Insuring Against the Cost of Compliance: Ordinance and Law Coverage in Florida
Florida is the most expensive state in the country for home insurance, with annual premiums well over twice the national average. Although little can be done to change the high cost of insurance, you can take steps to ensure your premium dollars are well spent. Among other things, your insurance should include coverage for any increase in repair or construction costs as necessary to comply with the Florida Building Code.
The fact that your home may be relatively new or newly renovated does not eliminate the need for such coverage. The Florida Building Code, which governs the design, construction, and repair of buildings throughout the state, is updated every three years. The 7th Edition of the Florida Building Code will go into effect in just over a year, on or about December 31, 2020. As a result, previously completed construction may no longer be in compliance with the building code.
In the course of day to day life this lack of compliance poses no problem; the building code applies only to new construction, not existing buildings. If, however, an existing building is damaged, by fire, flood or some other catastrophic event, repairs are typically required to comply with the current building code. Moreover, if the damage is substantial, i.e., the cost of the repairs exceeds 50 percent of the building’s value, the entire building must be brought into compliance with the current building code.
The cost of compliance can be significant, especially for an older home. According to a recent Wall Street Journal article, builders estimate that compliance with the building code can add as much as 45 percent to the price of a home in some parts of Florida.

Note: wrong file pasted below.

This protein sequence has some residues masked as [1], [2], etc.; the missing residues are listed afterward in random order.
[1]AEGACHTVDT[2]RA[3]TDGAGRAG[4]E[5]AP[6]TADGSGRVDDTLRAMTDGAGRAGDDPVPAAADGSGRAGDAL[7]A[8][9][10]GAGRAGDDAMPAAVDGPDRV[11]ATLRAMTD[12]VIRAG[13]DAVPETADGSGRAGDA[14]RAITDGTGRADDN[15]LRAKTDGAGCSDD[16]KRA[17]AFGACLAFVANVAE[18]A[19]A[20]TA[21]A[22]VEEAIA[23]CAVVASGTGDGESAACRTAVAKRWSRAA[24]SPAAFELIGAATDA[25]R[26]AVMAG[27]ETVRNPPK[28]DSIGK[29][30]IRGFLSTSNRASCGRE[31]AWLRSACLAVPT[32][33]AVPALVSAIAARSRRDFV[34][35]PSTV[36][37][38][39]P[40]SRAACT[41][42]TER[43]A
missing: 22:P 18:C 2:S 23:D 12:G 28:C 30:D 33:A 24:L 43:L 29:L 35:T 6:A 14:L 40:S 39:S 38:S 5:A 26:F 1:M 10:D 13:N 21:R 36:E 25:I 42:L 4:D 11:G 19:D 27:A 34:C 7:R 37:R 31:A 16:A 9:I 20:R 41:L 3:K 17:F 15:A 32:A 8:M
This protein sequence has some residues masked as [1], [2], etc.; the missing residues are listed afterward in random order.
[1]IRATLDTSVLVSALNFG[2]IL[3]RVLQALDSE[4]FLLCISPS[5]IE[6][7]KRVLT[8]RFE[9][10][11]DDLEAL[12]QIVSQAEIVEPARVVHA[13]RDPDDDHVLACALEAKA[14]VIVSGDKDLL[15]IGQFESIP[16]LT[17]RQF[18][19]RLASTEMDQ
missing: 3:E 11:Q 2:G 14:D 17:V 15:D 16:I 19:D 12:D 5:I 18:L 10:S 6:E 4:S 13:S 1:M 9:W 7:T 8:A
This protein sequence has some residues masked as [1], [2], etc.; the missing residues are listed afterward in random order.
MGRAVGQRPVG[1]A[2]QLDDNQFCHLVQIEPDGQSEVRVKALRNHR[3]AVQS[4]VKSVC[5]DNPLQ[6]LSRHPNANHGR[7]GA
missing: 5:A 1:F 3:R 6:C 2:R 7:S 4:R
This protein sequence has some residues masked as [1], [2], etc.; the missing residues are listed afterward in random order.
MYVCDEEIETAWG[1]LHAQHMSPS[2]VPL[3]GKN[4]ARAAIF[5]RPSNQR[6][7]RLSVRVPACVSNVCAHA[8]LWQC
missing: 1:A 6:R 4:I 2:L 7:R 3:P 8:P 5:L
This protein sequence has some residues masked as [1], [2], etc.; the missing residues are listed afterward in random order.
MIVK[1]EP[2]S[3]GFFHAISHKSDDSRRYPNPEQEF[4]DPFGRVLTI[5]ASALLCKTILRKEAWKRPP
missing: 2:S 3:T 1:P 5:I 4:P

Traditionally insurance policies contained an Ordinance or Law Exclusion, pursuant to which the insurer is not responsible for additional costs incurred to comply with current building code laws and regulations. But in 1992, Hurricane Andrew provided a devastating illustration of the burden such exclusions can impose as many South Florida homeowners discovered the cost of rebuilding in compliance with the building code exceeded the coverage available under their insurance policies.
The Florida Legislature responded by enacting legislation intended to provide protection against the increased costs of code compliance. Signed into law in 1993, Section 627.7011 of the Florida Statutes requires insurers to offer law and ordinance coverage in the amount of 25 percent of dwelling coverage. In 2005, Section 627.7011 was amended to require insurers to offer law and ordinance coverage in the amount of 25 percent or 50 percent of dwelling coverage and include a description of law and ordinance coverage and flood insurance in 18-point bold type. According to the legislature, the required language is intended to encourage policyholders to purchase sufficient insurance coverage and discuss options such as law and ordinance and flood coverage with their agents.
As of 2019, many Florida insurers automatically include 25 percent law and ordinance coverage in their homeowner insurance policies while offering the policyholders the option of purchasing 50 percent law and ordinance coverage. Other insurers, however, do not build law and ordinance coverage into their policies, choosing instead to offer policyholders the option of purchasing such coverage. Another approach, seen most often in policies intended to cover high-value properties, includes law and ordinance coverage in the amount of 50 percent while offering a reduction in premium for policyholders selecting a lesser amount.
In an environment that frequently seems to favor the insurer over the insured, the availability of law and ordinance coverage is a rare boon to Florida property owners. Make sure you take advantage and verify that your property insurance includes such coverage in the appropriate amounts.